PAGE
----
Mr. Obama’s repeated, non-sequiturial mentions of education policy during the first two presidential debates? Mr. Romney’s much-mocked binders of women? Constant talk about abortion and contraception, with Democratic surrogates hyping up a “War on Women” and Republican surrogates scoffing at the same? All part of a bipartisan war for women, including Mrs. Cartwright.
“I think that’s exactly what we’ve seen,” said Jennifer Lawless, director of the Women and Politics Institute at American University. “Virginia is a perfect example. I can’t turn on the television without seeing an ad about how [Republican Senate candidate] George Allen and Mitt Romney will ensure that women will have no rights, ever. And I can’t change the channel without some other woman saying, ‘no, no, no, these guys are actually good.’
“Of course, it’s not that surprising. There has been a gap in every election since the 1980s.”
Minding the gap
The demographic and electoral math is plain. Women make up more than half of the populace. They are more likely to vote than men. While a majority of women have voted for the Democratic candidate in five consecutive presidential elections, a majority of men have done so only twice, in 1992 and 2008.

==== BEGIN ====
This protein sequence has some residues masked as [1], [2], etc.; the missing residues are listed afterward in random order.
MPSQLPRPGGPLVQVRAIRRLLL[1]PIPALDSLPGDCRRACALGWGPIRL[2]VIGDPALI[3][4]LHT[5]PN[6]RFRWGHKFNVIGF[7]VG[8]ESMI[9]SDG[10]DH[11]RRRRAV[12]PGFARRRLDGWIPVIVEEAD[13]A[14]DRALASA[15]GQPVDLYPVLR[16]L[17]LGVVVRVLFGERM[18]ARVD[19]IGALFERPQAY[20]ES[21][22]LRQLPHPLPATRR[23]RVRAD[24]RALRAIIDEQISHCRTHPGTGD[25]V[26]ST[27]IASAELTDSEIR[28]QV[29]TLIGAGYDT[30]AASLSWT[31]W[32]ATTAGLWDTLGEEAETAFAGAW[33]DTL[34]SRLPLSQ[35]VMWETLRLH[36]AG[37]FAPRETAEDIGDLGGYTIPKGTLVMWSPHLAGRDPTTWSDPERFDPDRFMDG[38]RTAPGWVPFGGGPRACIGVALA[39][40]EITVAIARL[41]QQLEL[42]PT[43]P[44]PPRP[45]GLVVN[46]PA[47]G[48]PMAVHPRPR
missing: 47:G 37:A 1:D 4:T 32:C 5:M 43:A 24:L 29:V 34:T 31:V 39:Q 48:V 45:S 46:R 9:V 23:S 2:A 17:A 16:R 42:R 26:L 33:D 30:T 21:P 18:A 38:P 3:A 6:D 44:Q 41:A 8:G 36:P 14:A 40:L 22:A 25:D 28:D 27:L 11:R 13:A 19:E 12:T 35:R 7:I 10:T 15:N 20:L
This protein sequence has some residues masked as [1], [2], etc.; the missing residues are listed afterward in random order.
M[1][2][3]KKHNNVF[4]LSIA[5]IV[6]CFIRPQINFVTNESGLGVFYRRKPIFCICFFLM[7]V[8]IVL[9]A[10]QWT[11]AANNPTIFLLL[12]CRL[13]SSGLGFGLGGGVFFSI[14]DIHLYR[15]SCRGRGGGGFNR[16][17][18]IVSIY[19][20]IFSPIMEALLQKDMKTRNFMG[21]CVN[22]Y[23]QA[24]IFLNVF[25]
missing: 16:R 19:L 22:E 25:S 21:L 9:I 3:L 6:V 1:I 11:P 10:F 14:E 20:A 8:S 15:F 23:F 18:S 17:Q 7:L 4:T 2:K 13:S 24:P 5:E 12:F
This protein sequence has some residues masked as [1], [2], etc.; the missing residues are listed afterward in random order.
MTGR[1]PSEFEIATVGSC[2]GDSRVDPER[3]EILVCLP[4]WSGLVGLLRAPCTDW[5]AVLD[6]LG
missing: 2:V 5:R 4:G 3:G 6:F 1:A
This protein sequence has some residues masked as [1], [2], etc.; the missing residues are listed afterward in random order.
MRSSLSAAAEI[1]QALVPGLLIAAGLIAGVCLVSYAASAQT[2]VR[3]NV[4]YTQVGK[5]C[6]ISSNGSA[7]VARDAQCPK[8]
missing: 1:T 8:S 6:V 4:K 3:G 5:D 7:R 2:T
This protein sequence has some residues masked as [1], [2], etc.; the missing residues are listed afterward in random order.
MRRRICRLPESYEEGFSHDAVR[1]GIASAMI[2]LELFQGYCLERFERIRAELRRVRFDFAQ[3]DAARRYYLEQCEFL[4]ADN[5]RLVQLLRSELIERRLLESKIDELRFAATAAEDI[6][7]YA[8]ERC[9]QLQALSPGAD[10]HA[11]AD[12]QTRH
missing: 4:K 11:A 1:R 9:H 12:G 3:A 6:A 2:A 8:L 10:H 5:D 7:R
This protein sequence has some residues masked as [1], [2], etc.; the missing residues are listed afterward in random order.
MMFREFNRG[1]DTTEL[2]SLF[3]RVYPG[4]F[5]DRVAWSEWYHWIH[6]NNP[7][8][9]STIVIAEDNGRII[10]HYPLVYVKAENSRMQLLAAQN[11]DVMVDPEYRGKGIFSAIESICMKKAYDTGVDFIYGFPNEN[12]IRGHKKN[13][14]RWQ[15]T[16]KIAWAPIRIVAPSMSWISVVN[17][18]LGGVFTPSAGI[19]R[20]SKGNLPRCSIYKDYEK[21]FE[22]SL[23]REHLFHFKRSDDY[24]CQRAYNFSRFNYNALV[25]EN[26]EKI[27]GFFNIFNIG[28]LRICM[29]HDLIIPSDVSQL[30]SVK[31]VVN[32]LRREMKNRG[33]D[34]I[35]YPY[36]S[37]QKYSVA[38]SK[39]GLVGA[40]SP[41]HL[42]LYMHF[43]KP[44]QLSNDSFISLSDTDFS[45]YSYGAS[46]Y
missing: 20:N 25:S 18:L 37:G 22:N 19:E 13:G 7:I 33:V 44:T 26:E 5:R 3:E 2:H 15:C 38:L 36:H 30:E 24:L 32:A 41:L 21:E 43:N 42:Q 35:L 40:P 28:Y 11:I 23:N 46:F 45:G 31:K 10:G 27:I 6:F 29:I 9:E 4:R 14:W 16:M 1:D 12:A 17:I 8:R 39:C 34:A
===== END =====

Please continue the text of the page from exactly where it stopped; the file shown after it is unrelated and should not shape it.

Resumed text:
Why the split between the sexes? Political scientists have found that women are more likely to support social safety-net programs and less likely to support wars and military campaigns than men, two factors that generally favor Democrats. According to both Ms. Lawless and pollster John Zogby, conservative positions on abortion and contraception also have hurt the Republican Party’s appeal with women.
A pre-election Gallup poll of female registered voters in 12 key states found that 39 percent of women ranked abortion as the most important issue for women in the 2012 election, and that 60 percent of those same voters rated government policies on birth control as an extremely or very important issue.